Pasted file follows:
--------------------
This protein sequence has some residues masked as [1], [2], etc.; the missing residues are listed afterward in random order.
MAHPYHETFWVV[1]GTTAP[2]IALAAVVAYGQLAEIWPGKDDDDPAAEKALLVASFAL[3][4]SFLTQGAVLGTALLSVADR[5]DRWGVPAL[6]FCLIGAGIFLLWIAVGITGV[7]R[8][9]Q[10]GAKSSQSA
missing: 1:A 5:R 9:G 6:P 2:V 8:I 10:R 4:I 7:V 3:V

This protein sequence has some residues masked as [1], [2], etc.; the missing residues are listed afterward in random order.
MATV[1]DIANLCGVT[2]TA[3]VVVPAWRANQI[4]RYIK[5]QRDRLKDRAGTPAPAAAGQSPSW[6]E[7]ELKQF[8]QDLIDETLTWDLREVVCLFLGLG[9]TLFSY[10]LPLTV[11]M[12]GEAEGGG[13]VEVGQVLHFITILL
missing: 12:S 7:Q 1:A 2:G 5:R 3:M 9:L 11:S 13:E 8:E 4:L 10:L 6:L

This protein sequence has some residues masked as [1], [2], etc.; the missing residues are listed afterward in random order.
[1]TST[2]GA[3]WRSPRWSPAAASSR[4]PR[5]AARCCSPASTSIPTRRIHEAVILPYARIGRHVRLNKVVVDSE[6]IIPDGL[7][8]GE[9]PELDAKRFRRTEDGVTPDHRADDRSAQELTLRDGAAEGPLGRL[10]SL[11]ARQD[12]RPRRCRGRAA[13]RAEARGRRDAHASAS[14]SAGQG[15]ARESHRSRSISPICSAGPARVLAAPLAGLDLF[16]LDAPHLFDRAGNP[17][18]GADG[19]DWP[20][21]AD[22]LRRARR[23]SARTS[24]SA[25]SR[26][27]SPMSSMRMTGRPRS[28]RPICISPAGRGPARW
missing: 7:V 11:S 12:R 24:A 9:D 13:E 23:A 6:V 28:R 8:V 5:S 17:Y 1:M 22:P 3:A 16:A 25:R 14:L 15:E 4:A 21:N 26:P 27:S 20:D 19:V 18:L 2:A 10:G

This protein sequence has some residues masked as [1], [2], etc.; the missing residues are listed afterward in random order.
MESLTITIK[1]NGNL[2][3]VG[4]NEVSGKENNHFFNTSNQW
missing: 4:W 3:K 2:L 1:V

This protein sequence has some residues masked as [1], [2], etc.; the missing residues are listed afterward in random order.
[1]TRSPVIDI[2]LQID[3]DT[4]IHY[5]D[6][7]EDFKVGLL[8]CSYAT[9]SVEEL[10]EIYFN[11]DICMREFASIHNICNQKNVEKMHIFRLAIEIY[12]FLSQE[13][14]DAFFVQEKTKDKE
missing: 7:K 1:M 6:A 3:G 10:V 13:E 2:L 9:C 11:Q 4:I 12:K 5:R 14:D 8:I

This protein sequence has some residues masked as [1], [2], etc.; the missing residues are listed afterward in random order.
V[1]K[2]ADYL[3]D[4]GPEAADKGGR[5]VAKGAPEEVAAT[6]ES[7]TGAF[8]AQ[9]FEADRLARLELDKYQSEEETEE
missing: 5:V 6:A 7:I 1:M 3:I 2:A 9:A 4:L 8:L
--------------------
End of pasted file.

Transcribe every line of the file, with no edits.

This protein sequence has some residues masked as [1], [2], etc.; the missing residues are listed afterward in random order.
MAHPYHETFWVV[1]GTTAP[2]IALAAVVAYGQLAEIWPGKDDDDPAAEKALLVASFAL[3][4]SFLTQGAVLGTALLSVADR[5]DRWGVPAL[6]FCLIGAGIFLLWIAVGITGV[7]R[8][9]Q[10]GAKSSQSA
missing: 1:A 5:R 9:G 6:P 2:V 8:I 10:R 4:I 7:V 3:V

This protein sequence has some residues masked as [1], [2], etc.; the missing residues are listed afterward in random order.
MATV[1]DIANLCGVT[2]TA[3]VVVPAWRANQI[4]RYIK[5]QRDRLKDRAGTPAPAAAGQSPSW[6]E[7]ELKQF[8]QDLIDETLTWDLREVVCLFLGLG[9]TLFSY[10]LPLTV[11]M[12]GEAEGGG[13]VEVGQVLHFITILL
missing: 12:S 7:Q 1:A 2:G 5:R 3:M 9:L 11:S 13:E 8:E 4:L 10:L 6:L

This protein sequence has some residues masked as [1], [2], etc.; the missing residues are listed afterward in random order.
[1]TST[2]GA[3]WRSPRWSPAAASSR[4]PR[5]AARCCSPASTSIPTRRIHEAVILPYARIGRHVRLNKVVVDSE[6]IIPDGL[7][8]GE[9]PELDAKRFRRTEDGVTPDHRADDRSAQELTLRDGAAEGPLGRL[10]SL[11]ARQD[12]RPRRCRGRAA[13]RAEARGRRDAHASAS[14]SAGQG[15]ARESHRSRSISPICSAGPARVLAAPLAGLDLF[16]LDAPHLFDRAGNP[17][18]GADG[19]DWP[20][21]AD[22]LRRARR[23]SARTS[24]SA[25]SR[26][27]SPMSSMRMTGRPRS[28]RPICISPAGRGPARW
missing: 7:V 11:S 12:R 24:A 9:D 13:E 23:A 6:V 28:R 8:V 5:S 17:Y 1:M 22:P 3:A 16:A 25:R 14:L 15:E 4:A 21:N 26:P 27:S 20:D 19:V 18:L 2:A 10:G

This protein sequence has some residues masked as [1], [2], etc.; the missing residues are listed afterward in random order.
MESLTITIK[1]NGNL[2][3]VG[4]NEVSGKENNHFFNTSNQW
missing: 4:W 3:K 2:L 1:V

This protein sequence has some residues masked as [1], [2], etc.; the missing residues are listed afterward in random order.
[1]TRSPVIDI[2]LQID[3]DT[4]IHY[5]D[6][7]EDFKVGLL[8]CSYAT[9]SVEEL[10]EIYFN[11]DICMREFASIHNICNQKNVEKMHIFRLAIEIY[12]FLSQE[13][14]DAFFVQEKTKDKE
missing: 7:K 1:M 6:A 3:G 10:V 13:E 2:L 9:C 11:Q 4:I 12:K 5:R 14:D 8:I

This protein sequence has some residues masked as [1], [2], etc.; the missing residues are listed afterward in random order.
V[1]K[2]ADYL[3]D[4]GPEAADKGGR[5]VAKGAPEEVAAT[6]ES[7]TGAF[8]AQ[9]FEADRLARLELDKYQSEEETEE
missing: 5:V 6:A 7:I 1:M 3:I 2:A 9:A 4:L 8:L